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A major coronavirus epidemic is expected in the UK. A worst case scenario could see 80% of the population infected if it was left unchecked.

So, what steps are being taken and is the NHS well prepared?

Could schools close and public gatherings be banned?

The government has a range of powers to protect people from infection:

  • School closures and – once a new law is passed – allowing bigger class sizes if there are teacher shortages
  • Restrictions on the use of public transport
  • Stopping big gatherings
  • Troops supporting the emergency services
  • Police focusing on the most serious crimes and maintaining public order
  • New legal powers to make people stay in quarantine

What steps have been taken so far?

The stages in the government’s action plan are contain, delay and mitigate, with research running alongside. The focus so far has been on contain and delay.

The contain stage has involved tracing people who had contact with those diagnosed with coronavirus and getting them to self-isolate in case symptoms develop.

From the end of March health experts are likely to start advising people with mild cold and flu-like symptoms to assume they may have coronavirus and self-isolate..

At the moment, winter bugs are still circulating, so any illness is more likely to be those.

What could the next steps be?

There is likely to be specific advice aimed at the elderly and those with existing health conditions, who are most at risk of becoming severely ill.

Others may be asked to work from home, stagger their commute, or cut back on unnecessary socialising.

The government’s emergency Cobra committee – made up of ministers, civil servants and officials – is co-ordinating the response.

Steps such as closing schools would have major social and economic consequences. Because of this, ministers have stressed the need not to over-react.

There are also doubts about whether such measures have much impact. For example, if you stop people attending football matches they may just meet in pubs, where the risk of infection would be similar.

There is also a question of sustaining so-called social distancing steps – officials say it is about choosing the right options at the right time.

The most drastic measures therefore look likely to be reserved for just before the peak, which could be two months away.

Is the NHS ready for coronavirus?

Up to a fifth of the UK workforce could be off sick during the peak weeks of a major outbreak, the government says.

It believes there could be an increase in deaths, especially among elderly people and those with pre-existing conditions such as heart or lung problems and diabetes.

The NHS has detailed plans to cope with outbreaks of disease and surges in demand.

There are 30 hospitals on stand-by to take patients, but the rest of the NHS has been put on an emergency footing.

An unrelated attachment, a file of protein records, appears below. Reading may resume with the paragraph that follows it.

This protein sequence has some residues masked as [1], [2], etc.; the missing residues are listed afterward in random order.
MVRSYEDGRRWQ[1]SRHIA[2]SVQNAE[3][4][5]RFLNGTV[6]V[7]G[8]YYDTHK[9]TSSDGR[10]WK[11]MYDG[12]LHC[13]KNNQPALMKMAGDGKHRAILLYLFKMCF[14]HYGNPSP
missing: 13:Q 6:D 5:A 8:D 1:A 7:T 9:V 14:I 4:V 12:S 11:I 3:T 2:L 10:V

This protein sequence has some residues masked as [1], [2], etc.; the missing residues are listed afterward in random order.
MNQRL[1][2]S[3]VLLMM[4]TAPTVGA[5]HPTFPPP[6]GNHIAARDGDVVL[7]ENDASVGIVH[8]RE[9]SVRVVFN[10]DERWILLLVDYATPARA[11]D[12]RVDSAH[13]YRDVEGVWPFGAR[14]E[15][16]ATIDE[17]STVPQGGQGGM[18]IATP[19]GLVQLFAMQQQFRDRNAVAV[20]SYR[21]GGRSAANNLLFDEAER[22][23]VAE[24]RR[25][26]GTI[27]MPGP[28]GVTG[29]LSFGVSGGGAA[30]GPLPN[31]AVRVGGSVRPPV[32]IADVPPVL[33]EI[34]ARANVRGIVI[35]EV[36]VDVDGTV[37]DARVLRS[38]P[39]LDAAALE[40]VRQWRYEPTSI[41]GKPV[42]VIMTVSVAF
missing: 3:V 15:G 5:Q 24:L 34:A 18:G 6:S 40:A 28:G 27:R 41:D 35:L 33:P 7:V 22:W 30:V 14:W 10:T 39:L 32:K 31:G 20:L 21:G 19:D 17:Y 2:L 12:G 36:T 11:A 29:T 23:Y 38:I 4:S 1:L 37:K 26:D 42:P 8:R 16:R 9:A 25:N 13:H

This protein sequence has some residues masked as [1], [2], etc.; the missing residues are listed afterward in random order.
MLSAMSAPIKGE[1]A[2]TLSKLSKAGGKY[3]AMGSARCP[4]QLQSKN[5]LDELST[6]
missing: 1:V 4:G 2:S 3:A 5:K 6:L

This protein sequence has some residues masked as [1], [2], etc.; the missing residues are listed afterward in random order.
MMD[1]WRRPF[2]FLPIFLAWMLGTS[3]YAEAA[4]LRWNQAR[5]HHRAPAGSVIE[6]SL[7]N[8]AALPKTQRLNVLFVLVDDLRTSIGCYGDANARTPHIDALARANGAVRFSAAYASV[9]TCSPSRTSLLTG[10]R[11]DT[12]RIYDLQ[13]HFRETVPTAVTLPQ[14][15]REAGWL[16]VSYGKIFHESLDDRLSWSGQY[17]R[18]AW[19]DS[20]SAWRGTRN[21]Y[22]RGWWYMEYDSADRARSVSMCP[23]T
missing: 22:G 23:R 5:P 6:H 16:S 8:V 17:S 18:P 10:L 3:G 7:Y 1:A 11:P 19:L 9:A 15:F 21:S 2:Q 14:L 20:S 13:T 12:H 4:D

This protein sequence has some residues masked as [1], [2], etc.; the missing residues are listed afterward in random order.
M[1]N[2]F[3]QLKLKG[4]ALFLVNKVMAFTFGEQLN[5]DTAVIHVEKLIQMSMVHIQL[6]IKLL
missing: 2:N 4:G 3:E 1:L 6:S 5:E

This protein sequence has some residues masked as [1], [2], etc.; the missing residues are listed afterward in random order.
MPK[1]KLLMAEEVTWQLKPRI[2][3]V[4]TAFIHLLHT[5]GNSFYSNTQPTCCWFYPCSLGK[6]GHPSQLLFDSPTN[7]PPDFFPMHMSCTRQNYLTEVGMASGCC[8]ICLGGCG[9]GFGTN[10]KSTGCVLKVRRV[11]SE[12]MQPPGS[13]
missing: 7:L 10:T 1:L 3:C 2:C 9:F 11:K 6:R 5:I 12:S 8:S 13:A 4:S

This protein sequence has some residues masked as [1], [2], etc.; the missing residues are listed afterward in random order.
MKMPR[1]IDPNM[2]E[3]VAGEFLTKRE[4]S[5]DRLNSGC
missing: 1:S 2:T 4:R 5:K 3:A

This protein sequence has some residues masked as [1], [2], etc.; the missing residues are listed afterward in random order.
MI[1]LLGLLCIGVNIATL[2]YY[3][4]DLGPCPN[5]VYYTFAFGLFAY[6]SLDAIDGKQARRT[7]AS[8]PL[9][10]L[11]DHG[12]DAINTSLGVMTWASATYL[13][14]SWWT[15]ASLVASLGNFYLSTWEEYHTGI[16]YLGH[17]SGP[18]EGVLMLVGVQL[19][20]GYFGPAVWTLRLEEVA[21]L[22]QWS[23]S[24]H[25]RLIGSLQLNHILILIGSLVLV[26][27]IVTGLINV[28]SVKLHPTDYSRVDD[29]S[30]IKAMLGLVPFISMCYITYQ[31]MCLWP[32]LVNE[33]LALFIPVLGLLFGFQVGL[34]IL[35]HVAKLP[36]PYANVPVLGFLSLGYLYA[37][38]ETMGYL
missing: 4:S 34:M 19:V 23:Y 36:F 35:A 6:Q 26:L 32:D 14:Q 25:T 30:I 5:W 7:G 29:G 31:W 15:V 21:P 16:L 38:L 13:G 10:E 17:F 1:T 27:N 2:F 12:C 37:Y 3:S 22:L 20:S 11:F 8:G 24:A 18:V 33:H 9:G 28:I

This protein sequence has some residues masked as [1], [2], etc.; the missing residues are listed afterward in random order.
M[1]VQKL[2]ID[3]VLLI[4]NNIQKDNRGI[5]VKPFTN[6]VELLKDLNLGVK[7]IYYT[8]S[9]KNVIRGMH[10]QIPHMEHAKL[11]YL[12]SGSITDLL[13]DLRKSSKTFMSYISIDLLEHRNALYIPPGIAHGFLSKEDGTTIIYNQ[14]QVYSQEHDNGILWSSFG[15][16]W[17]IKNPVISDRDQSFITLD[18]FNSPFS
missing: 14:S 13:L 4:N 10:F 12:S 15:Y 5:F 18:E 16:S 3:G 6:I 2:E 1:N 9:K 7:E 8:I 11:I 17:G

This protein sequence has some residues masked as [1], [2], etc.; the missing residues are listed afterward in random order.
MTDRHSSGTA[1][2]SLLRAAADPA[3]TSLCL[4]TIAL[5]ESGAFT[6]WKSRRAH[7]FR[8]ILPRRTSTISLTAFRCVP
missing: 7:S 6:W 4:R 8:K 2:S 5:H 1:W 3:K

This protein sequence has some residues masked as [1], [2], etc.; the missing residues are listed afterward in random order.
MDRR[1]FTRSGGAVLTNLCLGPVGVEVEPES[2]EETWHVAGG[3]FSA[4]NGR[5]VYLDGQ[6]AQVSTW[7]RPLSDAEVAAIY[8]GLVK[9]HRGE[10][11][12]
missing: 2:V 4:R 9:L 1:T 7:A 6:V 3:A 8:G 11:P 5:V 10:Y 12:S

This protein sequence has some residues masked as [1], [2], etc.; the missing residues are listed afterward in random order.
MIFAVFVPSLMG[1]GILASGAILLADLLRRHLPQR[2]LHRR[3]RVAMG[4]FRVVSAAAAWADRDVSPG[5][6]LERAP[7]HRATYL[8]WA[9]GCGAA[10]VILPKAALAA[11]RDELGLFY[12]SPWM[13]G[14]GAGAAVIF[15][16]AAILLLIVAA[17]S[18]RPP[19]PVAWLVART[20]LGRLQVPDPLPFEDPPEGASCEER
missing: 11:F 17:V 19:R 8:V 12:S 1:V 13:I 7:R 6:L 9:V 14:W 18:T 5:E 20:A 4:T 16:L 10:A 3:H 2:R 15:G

Hospitals have been asked to draw up plans to segregate coronavirus patients and supply staff with protective masks and suits.

All patients in hospital who have flu-like symptoms are now being tested. If someone tests positive, a decision will be made on whether to move the patient to one of the designated sites based on what is in the best interests of that individual.

People who think they may be affected by coronavirus need to call the NHS 111 phone service for further advice. They should not go to their GP, or A&E.

In Scotland, check NHS inform, then ring your GP in office hours, or 111 out-of-hours. In Wales call NHS 111, and in Northern Ireland, call your GP.

How will the NHS treat seriously ill patients?

Currently there is no treatment or cure, so hospitals are trying to relieve the symptoms.

Specialist equipment called ECMO – which helps with breathing – is available at five units across the UK for the most severely ill patients if their lungs fail.

In the worst-case scenario of widespread transmission, hospitals could start cancelling routine treatments to prioritise coronavirus patients.

It is estimated one in 20 cases may become critically ill, which could overwhelm the NHS.

There are just over 4,000 intensive care beds, which can be increased, but only by a few thousand.

Doctors warn some difficult decisions may need to be made about which patients get treatment.

What is the UK hoping to achieve?

The ultimate goal is to delay the peak until the summer months, when there will be less pressure on the NHS.

There may also be progress developing a treatment. Several antiviral therapies, including those used to treat malaria and HIV, are being tested.

Pushing cases towards the summer could also reduce the rate of transmission. People will be outdoors more, making it more difficult for the virus to be passed on.

The expectation is that the proportion of people infected could be down at around 20%, perhaps even less, if the measures work.

But there is a tricky balance to get right. Suppress it too much and you could have a second wave as soon as you relax the measures that have been taken to curb the spread.

If that came next winter, it could cause real problems.

But manage it right and – in theory – at some point a vaccine will be developed, treatments will be available and we will be in a much better position to deal with the virus than we are in 2020.

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